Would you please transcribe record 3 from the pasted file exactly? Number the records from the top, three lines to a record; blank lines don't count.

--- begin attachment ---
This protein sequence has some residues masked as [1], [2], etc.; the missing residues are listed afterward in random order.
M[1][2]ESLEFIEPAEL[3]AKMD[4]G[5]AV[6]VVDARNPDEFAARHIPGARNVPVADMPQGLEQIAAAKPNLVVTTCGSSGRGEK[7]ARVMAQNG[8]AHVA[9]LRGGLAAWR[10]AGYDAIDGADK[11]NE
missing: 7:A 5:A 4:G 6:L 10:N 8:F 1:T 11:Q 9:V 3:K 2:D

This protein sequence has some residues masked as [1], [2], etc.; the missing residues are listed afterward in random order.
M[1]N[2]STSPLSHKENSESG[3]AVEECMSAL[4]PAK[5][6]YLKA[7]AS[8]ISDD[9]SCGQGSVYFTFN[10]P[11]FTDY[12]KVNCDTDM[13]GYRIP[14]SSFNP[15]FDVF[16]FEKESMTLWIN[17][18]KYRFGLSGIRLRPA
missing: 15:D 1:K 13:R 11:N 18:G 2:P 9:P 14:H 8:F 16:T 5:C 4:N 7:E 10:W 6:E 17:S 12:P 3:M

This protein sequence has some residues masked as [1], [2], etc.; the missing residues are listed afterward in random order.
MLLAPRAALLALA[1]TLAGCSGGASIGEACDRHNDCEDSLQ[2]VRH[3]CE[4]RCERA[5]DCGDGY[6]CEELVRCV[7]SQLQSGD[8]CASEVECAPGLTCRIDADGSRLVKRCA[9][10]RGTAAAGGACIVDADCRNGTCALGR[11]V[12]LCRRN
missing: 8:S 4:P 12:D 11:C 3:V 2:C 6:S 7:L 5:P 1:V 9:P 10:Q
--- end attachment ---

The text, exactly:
This protein sequence has some residues masked as [1], [2], etc.; the missing residues are listed afterward in random order.
MLLAPRAALLALA[1]TLAGCSGGASIGEACDRHNDCEDSLQ[2]VRH[3]CE[4]RCERA[5]DCGDGY[6]CEELVRCV[7]SQLQSGD[8]CASEVECAPGLTCRIDADGSRLVKRCA[9][10]RGTAAAGGACIVDADCRNGTCALGR[11]V[12]LCRRN
missing: 8:S 4:P 12:D 11:C 3:V 2:C 6:S 7:L 5:P 1:V 9:P 10:Q